Say, How Do You Explain Immigration Law To Fifth Graders?

Say, How Do You Explain Immigration Law To Fifth Graders?

That’s a great question. Elizabeth Keyes gave it a shot, and proves once again that some people are seriously disingenuous on the subject

(PRI) The challenge: Bring immigration law to life for a room of fidgety fifth-graders.

Specifically, I need to bring it to life for fifth-graders who have already heard from a dozen other parents on Career Day in May — including an actual rocket scientist. I am an immigration lawyer and professor. The room is warm, and the kids sit at their desks, sets of four scattered around the room. The looks on their faces are tired and skeptical. My daughter at her desk is alternately hopeful and nervous that I will embarrass her.

My plan? Talk about Pokémon.

The Rules

I write Pokémonlandia on the board and announce that we are going to create the rules for who could come live in that imaginary place. What kinds of people do we want?

The boy with glasses who had been bouncing in his seat calls out “Pokémon trainers!” After a couple more Pokémon-related suggestions, a quiet girl whose head had been in a book when I walked into the class raises her hand and suggests “kind people.”

I ask the class if they want people who could play sports or who liked pizza. They agree with the pizza idea and specify that we should have soccer and basketball players. I ask if we should let people in who liked “Hamilton.” Half the class gets worked into a frenzy in favor of this idea. The other half shares defeated looks, clearly not part of the craze.

Once Ms. Keyes has the rules in place, she heads into the evidence, which is finding out what kind of people those who are in certain classes can be. Interestingly, Mr. Trump and a few Senate Republicans are going to reintroduce the RAISE Act today, which would limit legal immigration while focusing on people who can help the country, versus continuously allowing people with few skills, who will be on the public dole, do not speak the language, and won’t assimilate, into the nation easy peasy.

Ms. Keys then jumps into the complexity of allowing people in. Following the byzantine rules, that it’s easy to make mistakes. That some are more acceptable than others, that some rules require this and that and the other. Sounds just like the legal immigration system, does it not?

I did not get into all of this with these kids that day. For me, it was enough to introduce in a palpable way that it is a complicated system to navigate, hoping that if they hear simplistic slogans like “Which part of illegal don’t you understand?” they will remember that it’s harder than that.

In other words, what Ms. Keyes, like so many illegal immigration supporters do, was conflating legal immigration with illegal immigration, mixing the two, in order to make the law breaking by illegals seem to be just part of the system, in an attempt to accept them all.

But, if you really want to explain illegal immigration to 5th graders, let me modify the explanation I have for adults.

Let’s say you and your parents go on a week long vacation to someplace fun during spring break. When you come back, you walk in and there are people in your backyard. They have tents set up, they’re using the pool and grill, and you can’t understand a word they’re saying. Some of them look like cool people, and are working on the hedges, others are wearing saggy pants, all the same color shirts, and have scary tattoos.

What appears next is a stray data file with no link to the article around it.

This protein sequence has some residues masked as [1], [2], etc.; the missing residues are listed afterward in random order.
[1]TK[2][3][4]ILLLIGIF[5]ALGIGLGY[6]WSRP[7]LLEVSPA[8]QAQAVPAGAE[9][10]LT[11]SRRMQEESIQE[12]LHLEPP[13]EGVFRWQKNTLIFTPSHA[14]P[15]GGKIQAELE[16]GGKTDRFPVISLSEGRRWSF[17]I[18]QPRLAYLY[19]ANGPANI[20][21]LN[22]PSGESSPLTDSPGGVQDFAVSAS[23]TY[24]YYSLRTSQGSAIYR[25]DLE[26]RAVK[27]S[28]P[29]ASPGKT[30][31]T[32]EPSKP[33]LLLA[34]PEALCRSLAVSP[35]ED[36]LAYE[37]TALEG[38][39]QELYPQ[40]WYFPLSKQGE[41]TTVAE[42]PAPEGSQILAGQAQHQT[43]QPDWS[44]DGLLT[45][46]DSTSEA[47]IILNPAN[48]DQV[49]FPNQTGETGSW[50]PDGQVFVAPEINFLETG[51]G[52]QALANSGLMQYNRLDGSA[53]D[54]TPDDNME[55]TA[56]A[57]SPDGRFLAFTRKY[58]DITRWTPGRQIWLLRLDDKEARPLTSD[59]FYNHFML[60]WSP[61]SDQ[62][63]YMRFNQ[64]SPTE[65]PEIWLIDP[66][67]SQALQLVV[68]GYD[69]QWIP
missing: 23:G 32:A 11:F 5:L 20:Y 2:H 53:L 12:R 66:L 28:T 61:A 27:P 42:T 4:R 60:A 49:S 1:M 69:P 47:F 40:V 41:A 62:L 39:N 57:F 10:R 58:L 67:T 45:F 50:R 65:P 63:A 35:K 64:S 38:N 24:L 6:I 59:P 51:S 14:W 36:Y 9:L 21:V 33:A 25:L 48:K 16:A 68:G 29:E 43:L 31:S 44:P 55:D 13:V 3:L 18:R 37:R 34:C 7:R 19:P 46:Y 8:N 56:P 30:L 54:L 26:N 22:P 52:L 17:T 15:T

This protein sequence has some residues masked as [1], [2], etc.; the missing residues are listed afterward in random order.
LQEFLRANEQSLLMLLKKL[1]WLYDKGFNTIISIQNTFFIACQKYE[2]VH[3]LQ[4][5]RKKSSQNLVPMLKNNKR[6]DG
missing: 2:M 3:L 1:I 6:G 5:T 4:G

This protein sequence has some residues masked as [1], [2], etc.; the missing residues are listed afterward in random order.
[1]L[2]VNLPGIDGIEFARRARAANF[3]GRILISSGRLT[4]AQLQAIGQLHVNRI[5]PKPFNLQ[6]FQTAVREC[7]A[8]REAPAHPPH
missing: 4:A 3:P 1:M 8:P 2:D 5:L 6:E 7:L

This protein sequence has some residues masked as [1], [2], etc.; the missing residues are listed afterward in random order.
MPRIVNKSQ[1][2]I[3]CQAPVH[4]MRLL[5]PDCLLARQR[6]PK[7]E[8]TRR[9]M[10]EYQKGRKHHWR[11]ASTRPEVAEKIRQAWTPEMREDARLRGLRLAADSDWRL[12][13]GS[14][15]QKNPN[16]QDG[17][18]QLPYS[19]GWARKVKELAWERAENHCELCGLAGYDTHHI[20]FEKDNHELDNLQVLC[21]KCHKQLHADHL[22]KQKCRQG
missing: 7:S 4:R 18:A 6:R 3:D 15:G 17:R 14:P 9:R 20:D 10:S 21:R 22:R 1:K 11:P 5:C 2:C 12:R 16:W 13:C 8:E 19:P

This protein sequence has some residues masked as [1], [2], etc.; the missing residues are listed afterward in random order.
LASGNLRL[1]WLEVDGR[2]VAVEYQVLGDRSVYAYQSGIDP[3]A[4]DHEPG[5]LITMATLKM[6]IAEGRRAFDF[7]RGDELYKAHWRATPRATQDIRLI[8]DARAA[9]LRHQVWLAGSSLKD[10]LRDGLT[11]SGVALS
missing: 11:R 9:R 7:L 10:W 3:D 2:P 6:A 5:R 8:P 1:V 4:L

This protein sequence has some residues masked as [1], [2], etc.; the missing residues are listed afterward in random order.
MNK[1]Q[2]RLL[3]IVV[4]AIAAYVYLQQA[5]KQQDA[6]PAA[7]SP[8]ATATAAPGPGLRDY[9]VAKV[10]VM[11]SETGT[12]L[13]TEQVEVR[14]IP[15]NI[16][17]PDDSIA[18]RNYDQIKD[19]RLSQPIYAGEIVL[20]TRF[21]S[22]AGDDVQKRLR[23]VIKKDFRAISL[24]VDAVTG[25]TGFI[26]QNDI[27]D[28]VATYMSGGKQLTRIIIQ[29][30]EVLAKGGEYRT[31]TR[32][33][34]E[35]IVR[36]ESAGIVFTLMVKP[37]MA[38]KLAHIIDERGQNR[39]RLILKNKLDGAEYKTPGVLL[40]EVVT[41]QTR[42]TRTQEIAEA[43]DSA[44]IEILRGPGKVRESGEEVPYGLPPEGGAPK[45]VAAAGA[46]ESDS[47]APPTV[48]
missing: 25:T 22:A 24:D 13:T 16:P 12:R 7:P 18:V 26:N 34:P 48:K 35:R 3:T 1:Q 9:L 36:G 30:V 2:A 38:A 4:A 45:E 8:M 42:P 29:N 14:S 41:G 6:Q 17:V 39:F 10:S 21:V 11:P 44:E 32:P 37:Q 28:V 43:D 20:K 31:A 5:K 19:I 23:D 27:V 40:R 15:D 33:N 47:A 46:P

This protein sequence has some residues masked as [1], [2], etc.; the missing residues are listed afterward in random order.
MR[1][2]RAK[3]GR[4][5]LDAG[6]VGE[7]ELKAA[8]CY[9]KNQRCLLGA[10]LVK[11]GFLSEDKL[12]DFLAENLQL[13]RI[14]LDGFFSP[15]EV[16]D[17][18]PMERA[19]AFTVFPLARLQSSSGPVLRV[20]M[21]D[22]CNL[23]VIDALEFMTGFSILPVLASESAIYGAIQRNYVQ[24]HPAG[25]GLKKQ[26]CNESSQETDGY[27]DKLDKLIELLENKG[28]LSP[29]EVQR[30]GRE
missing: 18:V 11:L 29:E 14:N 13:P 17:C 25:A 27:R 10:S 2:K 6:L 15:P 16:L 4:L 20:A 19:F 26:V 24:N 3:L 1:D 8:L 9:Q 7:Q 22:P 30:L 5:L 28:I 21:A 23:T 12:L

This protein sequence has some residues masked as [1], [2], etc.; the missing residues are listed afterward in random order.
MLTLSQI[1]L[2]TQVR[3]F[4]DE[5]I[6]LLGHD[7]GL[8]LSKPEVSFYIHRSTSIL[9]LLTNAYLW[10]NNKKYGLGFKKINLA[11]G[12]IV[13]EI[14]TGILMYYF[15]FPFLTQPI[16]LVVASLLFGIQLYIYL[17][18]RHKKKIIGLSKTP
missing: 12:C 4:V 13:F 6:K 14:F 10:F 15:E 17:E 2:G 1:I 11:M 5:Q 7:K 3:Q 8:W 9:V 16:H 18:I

So mom and dad call the police. The police are good people, they help citizens in trouble. They stop by, and tell mom and dad that there’s nothing they can do. Had mom and dad called within a few hours of the people coming onto the property they could have taken them away, but, since it had been a week, well, they will bring it up to a judge, who might do something in a few weeks. Besides, the people came from the poor section of town, and are just looking for a better life.

Mommy and Daddy are furious. They explain to the police with their cool uniforms that “the people are trespassing.” You quickly whip out your iPhone and look up the meaning. One of the links explains this is a crime. The police are not impressed, because the city tends to ignore these situations, because it is accepting of diversity of people just looking for a better life.

The police then go on to explain that mom and dad will forthwith be responsible for providing clothing, education, healthcare, food, and money to the trespassers. Furthermore, mom and dad have to let the trespassers use the house for things like bathing, cooking, and sleeping. You find one with tattoos up in your room going through your toys, and see one of the nice looking ones coming out of your parents bedroom holding cards with mom and dad’s pictures on them and others that are a nice shade of blue with a long string of numbers on them.

When you come back outside, some other guy in a suit and tie is explaining to mom and dad that they cannot build a big fence around the property, and, furthermore, they have to allow the relatives of the people in your yard to come and stay. You just don’t get it. You remember when old crabby Mr. Jones chased you and your friends off his property when you were riding dirt bikes in the woods. Mom and dad explained that it was his property, and he’s in charge (and crabby). So, why can’t they evict (you learned the word while looking up trespassing” these people? It’s your property. You live there. You just don’t get it. Why are these people treated differently? Trespassing is trespassing. And why does that guy have your book of expensive Pokemon cards peeking out of his pocket?

Crossed at Pirate’s Cove. Follow me on Twitter @WilliamTeach.

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